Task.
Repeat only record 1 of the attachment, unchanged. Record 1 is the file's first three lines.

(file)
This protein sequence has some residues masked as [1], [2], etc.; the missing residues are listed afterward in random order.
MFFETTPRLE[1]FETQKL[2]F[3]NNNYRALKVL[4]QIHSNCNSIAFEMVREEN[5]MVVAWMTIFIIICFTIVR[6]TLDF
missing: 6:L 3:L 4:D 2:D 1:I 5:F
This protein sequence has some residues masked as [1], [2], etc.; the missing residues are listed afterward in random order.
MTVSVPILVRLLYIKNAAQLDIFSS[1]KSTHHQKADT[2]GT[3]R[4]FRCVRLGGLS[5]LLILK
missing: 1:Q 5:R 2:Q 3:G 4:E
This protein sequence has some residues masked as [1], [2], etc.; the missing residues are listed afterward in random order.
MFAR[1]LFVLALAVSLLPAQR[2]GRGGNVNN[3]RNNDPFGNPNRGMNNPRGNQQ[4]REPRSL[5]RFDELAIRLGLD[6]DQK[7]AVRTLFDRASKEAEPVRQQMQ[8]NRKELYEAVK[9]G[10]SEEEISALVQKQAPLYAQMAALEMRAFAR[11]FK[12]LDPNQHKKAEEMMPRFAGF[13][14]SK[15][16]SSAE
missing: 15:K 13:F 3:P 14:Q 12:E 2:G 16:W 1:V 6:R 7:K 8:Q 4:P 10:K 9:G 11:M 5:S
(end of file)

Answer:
This protein sequence has some residues masked as [1], [2], etc.; the missing residues are listed afterward in random order.
MFFETTPRLE[1]FETQKL[2]F[3]NNNYRALKVL[4]QIHSNCNSIAFEMVREEN[5]MVVAWMTIFIIICFTIVR[6]TLDF
missing: 6:L 3:L 4:D 2:D 1:I 5:F